1. We usually say (ein)tausendeins (1001) when these are only numbers. And almost everyone says that we don't put a conjunction und between thousands/hundreds and units (1001 or 101), only between tens and units, like in neunundneunzig (99).

So, if it's the rule, what happens when these numbers are part of a more complex sentence?

For example:

I have one thousand and one books

DeepL translated it to:

Ich habe eintausendundein Bücher

Should we say ich habe eintausendein Bücher instead?

Other examples:

Today it's one hundred and one degrees

DeepL translation:

Heute sind es einhundertundein Grad.

  1. Why do the Germans read "101 Dalmatiner" as einhunderteins Dalmatiner?

Do this happen because we have numbers as digits instead of words (in form of articles) in the sentence or is just a special case for some reason?

1 Answer 1


There are actually three answers to your question:

  1. If you use the number "1001" as a literal number you are correct and the numbers should be written out and be spoken like you say. For instance: my library: 998 books, your library: 1001 books.

Ich habe neunhundertachtundneunzig Bücher, Du hast (ein-)tausendeines.

  1. If a number has a number of consecutive zeroes so that very different powers of ten are spoken adjacent to each other it is allowed and not unusual to add an "und" to make pronounciation of the number more fluent. Compare:

101: "hunderteins"
1000001: "eine Million und eins".

This happens the more regularly the more adjacent zeroes there are. "Eine Millioneins" for the above would not be wrong but rather unusual *). "Tausendundeins" (instead of "tausendeins") is a border case.

  1. There is a fixed phrase about "tausend und ein [Ding]", which means about all sorts of and at the same way puts the thing(s) talked about in an implied negative light. Here is an example:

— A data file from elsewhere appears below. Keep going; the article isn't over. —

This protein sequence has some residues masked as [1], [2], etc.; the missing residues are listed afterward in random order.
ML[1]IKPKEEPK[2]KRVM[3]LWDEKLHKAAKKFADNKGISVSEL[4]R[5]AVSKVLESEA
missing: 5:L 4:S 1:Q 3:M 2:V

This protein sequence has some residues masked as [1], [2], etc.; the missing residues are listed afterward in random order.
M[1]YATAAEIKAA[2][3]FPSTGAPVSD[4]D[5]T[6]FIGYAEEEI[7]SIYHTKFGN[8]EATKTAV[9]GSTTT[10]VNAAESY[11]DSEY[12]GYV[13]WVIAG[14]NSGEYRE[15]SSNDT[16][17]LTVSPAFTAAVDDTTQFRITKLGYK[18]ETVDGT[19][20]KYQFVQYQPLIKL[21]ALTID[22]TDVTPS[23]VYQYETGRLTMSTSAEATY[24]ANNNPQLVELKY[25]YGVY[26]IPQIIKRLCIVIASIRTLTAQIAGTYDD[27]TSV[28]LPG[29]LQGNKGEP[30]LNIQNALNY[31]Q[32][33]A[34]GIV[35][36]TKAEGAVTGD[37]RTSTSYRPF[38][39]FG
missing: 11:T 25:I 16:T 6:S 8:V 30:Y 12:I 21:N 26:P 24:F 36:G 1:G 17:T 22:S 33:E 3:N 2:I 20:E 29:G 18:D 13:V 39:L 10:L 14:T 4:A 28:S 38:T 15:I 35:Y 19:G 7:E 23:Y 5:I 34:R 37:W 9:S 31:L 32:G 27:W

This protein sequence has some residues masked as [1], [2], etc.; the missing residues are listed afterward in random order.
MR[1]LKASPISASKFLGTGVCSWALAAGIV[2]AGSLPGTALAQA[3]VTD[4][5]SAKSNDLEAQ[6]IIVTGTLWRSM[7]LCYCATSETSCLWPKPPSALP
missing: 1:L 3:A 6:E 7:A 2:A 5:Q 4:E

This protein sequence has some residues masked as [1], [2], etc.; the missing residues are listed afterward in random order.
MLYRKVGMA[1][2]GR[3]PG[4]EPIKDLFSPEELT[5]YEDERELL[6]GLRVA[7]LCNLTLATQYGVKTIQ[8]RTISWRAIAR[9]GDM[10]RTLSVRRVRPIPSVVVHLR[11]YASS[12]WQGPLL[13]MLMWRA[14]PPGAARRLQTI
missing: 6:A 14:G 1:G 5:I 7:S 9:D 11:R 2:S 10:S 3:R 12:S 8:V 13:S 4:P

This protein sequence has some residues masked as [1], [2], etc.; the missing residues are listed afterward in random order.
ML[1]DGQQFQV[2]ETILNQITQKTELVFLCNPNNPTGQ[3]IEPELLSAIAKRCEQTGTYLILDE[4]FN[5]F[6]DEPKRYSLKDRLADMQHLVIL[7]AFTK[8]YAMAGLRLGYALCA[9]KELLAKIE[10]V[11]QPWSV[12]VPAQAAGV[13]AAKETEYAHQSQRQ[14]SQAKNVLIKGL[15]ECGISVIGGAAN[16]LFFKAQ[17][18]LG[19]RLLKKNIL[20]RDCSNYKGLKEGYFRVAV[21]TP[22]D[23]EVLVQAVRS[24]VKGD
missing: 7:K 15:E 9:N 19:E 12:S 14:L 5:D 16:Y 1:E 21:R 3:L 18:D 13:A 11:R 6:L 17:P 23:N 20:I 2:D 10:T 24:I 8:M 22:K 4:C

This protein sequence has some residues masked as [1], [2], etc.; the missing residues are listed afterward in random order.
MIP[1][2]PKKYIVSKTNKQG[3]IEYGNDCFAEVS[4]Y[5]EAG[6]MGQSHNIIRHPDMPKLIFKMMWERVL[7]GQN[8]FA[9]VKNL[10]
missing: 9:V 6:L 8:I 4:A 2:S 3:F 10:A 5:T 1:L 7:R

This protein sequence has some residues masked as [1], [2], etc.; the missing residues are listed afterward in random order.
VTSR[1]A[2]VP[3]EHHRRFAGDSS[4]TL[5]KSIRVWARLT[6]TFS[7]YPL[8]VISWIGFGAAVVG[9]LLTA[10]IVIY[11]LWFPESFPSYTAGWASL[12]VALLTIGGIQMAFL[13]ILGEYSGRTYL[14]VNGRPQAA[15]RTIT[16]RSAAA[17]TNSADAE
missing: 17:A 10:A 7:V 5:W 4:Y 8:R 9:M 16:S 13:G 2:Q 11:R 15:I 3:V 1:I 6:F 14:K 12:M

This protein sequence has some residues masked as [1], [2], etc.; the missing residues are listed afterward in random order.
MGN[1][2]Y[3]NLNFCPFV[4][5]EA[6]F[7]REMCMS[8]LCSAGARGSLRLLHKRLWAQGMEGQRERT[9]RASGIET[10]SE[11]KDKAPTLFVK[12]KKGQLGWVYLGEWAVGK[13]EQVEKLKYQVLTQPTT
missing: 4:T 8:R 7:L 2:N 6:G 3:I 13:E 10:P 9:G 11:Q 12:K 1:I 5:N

Er brachte tausend und eine Ausrede vor.

That means he made many/all sorts of excuses and - this is implied - they all weren't that convincing. Also:

Er versuchte sich in tausend und einem Beruf.

He tried a lot (not literally 1001) of various professions (but - impliedly - wasn't all that successful in any of them).

I suppose the origin of this phrase is the collection of stories of Persian (maybe Arabian or even Indian) origin ("hazār-u yak šab"), which is in German known under various titles: "Tausend und eine Nacht", "Märchen aus den tausend Nächten und der einen Nacht", etc.. In English one common title is "One Thousand and One Night".

Basically, a girl (Scheherazade) is threatened by the King to be executed after having spent the night with him, so she tells him a story and ends it with some cliffhanger. The king wants to know how the story ends and spares her life, so the next day she finishes the story and starts a new one, again ending in a cliffhanger. So the king postpones her execution again and so on. After three years she has born him three children and he lifts the threat of execution.

*) Note that if one counts out, the "und" is usually not spoken:

eine Million
eine Million eins

  • Just so you know, even we Americans have heard of One Thousand and One Nights, from Disney if nothing else. Before Disney, the American artist Maxfield Parrish illustrated an edition. Some of us have also heard of The Decameron, Aesop's Fables, and yes, even Grimms' Fairy Tales.
    – RDBury
    Oct 3 at 9:49
  • I haven't doubted that americans know the book, although the Disney version and the real one hvae about as much in common as "Donald" and a real duck. The book was issued with many different names in German (and I suppose in English as well) and the first translator in Europe (Antoine Galland, 1704-1708) did a grave disservice to the stories by - instead of translating - "purifying" them and also adding some unrelated stories not found in the original. The first more or less correct translation was done by Richard Francis Burton (1885-1888): "The Book of the Thousand Nights and a Night".
    – bakunin
    Oct 3 at 18:46
  • Ich halte "tausendeins" für verbreiteter, als "tausendeines". Oct 3 at 20:02
  • @userunknown: als Zahlwort, ja, aber auf die Frage "wieviele Bücher hast du" ist die Antwort nicht "tausendeins", sondern "tausendeines, wenn man "Bücher" wegläßt oder "tausendein Bücher".
    – bakunin
    Oct 3 at 22:01
  • Yes, my understanding is that a large part of it is the work of it's legion of "translators", first Persian to Arabic, then Arabic to various European languages, with many of the translators adding or omitting stories according to their own preference. Anyway, I hope you don't take my previous comment the wrong way; I just wanted to point out that you were "Europlaining" the plot a bit, and to poke a bit of fun at my fellow Americans at the same time because, goodness knows, we do bring it on ourselves sometimes.
    – RDBury
    Oct 4 at 11:06

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